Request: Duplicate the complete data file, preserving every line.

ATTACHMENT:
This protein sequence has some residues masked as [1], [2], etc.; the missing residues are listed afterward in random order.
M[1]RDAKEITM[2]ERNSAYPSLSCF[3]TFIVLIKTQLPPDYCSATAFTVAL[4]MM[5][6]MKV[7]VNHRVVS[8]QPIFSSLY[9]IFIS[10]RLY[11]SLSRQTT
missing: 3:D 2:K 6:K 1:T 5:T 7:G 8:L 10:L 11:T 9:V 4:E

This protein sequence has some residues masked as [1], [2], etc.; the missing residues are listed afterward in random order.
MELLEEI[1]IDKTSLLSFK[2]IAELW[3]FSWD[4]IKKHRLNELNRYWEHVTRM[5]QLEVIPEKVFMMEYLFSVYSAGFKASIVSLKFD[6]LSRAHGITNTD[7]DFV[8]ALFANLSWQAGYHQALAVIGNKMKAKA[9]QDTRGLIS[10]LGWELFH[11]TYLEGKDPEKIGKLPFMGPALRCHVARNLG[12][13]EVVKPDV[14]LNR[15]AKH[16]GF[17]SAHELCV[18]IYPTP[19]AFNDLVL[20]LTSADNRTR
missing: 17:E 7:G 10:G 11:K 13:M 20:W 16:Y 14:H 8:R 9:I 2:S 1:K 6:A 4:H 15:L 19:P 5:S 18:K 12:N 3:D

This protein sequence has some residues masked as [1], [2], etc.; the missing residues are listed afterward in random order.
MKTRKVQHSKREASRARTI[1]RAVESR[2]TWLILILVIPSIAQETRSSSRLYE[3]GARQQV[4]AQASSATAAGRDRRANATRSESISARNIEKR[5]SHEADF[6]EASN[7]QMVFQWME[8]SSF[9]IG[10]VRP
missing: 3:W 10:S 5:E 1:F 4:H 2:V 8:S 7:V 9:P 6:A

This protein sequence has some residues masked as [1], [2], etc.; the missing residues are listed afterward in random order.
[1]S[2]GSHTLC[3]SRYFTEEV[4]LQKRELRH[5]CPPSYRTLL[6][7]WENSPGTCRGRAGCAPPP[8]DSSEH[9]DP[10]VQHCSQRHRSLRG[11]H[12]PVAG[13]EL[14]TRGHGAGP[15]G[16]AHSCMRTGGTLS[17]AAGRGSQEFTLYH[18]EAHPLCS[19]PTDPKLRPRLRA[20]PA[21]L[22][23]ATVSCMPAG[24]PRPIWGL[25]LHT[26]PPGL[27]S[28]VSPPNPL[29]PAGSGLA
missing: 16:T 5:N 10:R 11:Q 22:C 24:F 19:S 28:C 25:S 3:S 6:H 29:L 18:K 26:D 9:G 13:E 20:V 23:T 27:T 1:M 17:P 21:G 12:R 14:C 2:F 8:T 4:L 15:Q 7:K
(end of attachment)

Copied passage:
This protein sequence has some residues masked as [1], [2], etc.; the missing residues are listed afterward in random order.
M[1]RDAKEITM[2]ERNSAYPSLSCF[3]TFIVLIKTQLPPDYCSATAFTVAL[4]MM[5][6]MKV[7]VNHRVVS[8]QPIFSSLY[9]IFIS[10]RLY[11]SLSRQTT
missing: 3:D 2:K 6:K 1:T 5:T 7:G 8:L 10:L 11:T 9:V 4:E

This protein sequence has some residues masked as [1], [2], etc.; the missing residues are listed afterward in random order.
MELLEEI[1]IDKTSLLSFK[2]IAELW[3]FSWD[4]IKKHRLNELNRYWEHVTRM[5]QLEVIPEKVFMMEYLFSVYSAGFKASIVSLKFD[6]LSRAHGITNTD[7]DFV[8]ALFANLSWQAGYHQALAVIGNKMKAKA[9]QDTRGLIS[10]LGWELFH[11]TYLEGKDPEKIGKLPFMGPALRCHVARNLG[12][13]EVVKPDV[14]LNR[15]AKH[16]GF[17]SAHELCV[18]IYPTP[19]AFNDLVL[20]LTSADNRTR
missing: 17:E 7:G 10:G 11:K 13:M 20:W 16:Y 14:H 8:R 9:I 2:S 1:K 6:A 4:H 15:L 19:P 5:S 18:K 12:N 3:D

This protein sequence has some residues masked as [1], [2], etc.; the missing residues are listed afterward in random order.
MKTRKVQHSKREASRARTI[1]RAVESR[2]TWLILILVIPSIAQETRSSSRLYE[3]GARQQV[4]AQASSATAAGRDRRANATRSESISARNIEKR[5]SHEADF[6]EASN[7]QMVFQWME[8]SSF[9]IG[10]VRP
missing: 3:W 10:S 5:E 1:F 4:H 2:V 8:S 7:V 9:P 6:A

This protein sequence has some residues masked as [1], [2], etc.; the missing residues are listed afterward in random order.
[1]S[2]GSHTLC[3]SRYFTEEV[4]LQKRELRH[5]CPPSYRTLL[6][7]WENSPGTCRGRAGCAPPP[8]DSSEH[9]DP[10]VQHCSQRHRSLRG[11]H[12]PVAG[13]EL[14]TRGHGAGP[15]G[16]AHSCMRTGGTLS[17]AAGRGSQEFTLYH[18]EAHPLCS[19]PTDPKLRPRLRA[20]PA[21]L[22][23]ATVSCMPAG[24]PRPIWGL[25]LHT[26]PPGL[27]S[28]VSPPNPL[29]PAGSGLA
missing: 16:T 5:N 10:R 11:Q 22:C 24:F 19:S 28:C 25:S 3:S 6:H 29:L 18:K 26:D 9:G 13:E 20:V 23:T 27:T 1:M 17:P 21:G 12:R 14:C 2:F 8:T 4:L 15:Q 7:K